A new director, Sean Anders (who also co-scripted with John Morris), has taken over the reins. The new Blu-ray edition contains an extended cut that adds about eight minutes to the already overlong 108-minute theatrical cut. For the first third or so, Bosses 2 is a lewdly laugh-out-loud experience. Father and son business barons Burt (Christoph Waltz) and Rex (Chris Pine) Hanson show an interest in selling the “Shower Buddy” via their widely-circulated mail order catalog. Rex wants to buy the guys off outright for a single fee. The older, wiser (read: more devious) Burt seems more inclined to include the entrepreneurial trio in the production process. Of course, it’s all a cover for an even more underhanded way of wrestling the product from their hands.
Also returning to the fold are the sex-crazed Dr. Julia Harris (Jennifer Aniston), the guys’ presently-incarcerated former boss David Harken (Kevin Spacey), and criminal mastermind Dean “MF” Jones (Jamie Foxx). The latter comes into play when Nick, Kurt, and Dale need help with a plan to kidnap Rex and hold him for ransom. The deeper Bosses 2 gets into crime caper territory, the less funny it becomes. The cast is full of energy (Chris Pine is a hyperactive standout), but kidnapping, car chases, and gunplay bog down the proceedings. The loud, brash action elements burden the raunchy sight gags and rapid-fire verbal riffing that keeps the early portion so lively. The result just might make you wish you had gone back and re-watched the first film instead.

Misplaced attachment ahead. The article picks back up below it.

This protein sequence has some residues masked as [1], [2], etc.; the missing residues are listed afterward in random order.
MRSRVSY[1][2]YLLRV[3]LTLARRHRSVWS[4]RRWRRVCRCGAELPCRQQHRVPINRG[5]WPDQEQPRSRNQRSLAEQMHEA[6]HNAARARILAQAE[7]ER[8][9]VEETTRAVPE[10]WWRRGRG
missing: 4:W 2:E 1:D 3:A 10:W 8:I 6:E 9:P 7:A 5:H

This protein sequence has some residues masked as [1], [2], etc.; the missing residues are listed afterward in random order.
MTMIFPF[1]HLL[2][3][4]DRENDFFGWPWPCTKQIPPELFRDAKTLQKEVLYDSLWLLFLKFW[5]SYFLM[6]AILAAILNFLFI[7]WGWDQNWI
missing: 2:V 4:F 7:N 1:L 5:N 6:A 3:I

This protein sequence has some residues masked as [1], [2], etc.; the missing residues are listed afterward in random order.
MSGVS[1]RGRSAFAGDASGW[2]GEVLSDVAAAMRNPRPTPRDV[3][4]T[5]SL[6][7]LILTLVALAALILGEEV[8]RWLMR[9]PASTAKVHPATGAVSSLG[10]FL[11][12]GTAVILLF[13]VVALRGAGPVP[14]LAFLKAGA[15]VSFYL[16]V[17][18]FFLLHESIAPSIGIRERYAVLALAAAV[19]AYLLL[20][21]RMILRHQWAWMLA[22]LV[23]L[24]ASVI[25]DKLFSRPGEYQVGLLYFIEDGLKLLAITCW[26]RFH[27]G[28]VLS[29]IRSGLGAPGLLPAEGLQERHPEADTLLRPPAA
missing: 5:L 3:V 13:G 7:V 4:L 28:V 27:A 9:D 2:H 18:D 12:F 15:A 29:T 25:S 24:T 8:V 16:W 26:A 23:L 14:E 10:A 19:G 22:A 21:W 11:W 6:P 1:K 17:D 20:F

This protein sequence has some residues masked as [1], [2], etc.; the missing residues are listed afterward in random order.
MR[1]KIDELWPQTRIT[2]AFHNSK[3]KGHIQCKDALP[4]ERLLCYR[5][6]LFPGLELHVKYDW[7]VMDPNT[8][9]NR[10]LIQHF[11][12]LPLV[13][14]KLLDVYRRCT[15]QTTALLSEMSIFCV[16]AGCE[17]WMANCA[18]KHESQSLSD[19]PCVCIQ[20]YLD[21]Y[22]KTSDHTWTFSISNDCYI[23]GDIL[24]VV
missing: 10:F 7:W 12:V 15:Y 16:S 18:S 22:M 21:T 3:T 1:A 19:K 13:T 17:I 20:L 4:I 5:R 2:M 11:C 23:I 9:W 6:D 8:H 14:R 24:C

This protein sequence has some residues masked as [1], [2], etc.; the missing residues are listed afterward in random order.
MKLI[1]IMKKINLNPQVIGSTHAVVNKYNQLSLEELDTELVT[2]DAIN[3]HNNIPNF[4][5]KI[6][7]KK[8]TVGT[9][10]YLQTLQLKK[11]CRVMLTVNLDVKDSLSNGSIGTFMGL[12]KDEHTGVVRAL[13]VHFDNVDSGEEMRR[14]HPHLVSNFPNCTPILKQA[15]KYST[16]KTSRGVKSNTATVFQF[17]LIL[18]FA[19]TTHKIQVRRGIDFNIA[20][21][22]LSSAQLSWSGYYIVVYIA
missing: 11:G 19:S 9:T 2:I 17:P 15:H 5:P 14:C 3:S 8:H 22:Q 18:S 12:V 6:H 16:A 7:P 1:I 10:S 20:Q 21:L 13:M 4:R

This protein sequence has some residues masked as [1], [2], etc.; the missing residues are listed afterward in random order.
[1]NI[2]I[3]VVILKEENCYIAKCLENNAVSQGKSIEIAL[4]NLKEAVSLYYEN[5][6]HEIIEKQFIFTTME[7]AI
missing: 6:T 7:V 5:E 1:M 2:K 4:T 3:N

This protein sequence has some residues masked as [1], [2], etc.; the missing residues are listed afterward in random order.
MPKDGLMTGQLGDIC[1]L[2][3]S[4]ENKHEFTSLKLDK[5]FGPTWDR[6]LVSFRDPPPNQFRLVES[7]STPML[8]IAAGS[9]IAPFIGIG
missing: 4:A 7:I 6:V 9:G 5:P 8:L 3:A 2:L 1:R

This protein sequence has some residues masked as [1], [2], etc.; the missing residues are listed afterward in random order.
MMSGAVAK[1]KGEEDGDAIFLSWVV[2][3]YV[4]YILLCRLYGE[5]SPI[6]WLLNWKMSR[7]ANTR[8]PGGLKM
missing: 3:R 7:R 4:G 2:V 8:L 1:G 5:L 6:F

In addition to an excellent audio/visual presentation (with a powerfully bass-driven DTS-HD MA 5.1 surround mix), the Blu-ray includes a number of very funny special features. Best of all is a collection of outtake segments called “Off the Cuff: One Liners You Didn’t See,” which is pretty self-explanatory. It totals about 18 minutes. There’s also a decent ‘making of’ called “Endless Laughter Guaranteed!” that’s about the same length (and is included on the DVD as well, that edition’s only special feature). There are a few minutes of behind-the-scenes footage from the car chase scene (“High Speed Crash Course”), and some staged short segments (“Nick Kurt Dale Inc.: Employee Testimonials,” “It’s the Shower Buddy Infomercial,” and “Let the Sexual Healing Begin”).
Fans of the first film will probably find plenty enjoy in Horrible Bosses 2, mostly due to the chemistry of the excellent, energetic cast. In the end, it’s an unnecessary sequel that is far from unwatchable. It’s just not particularly inspired.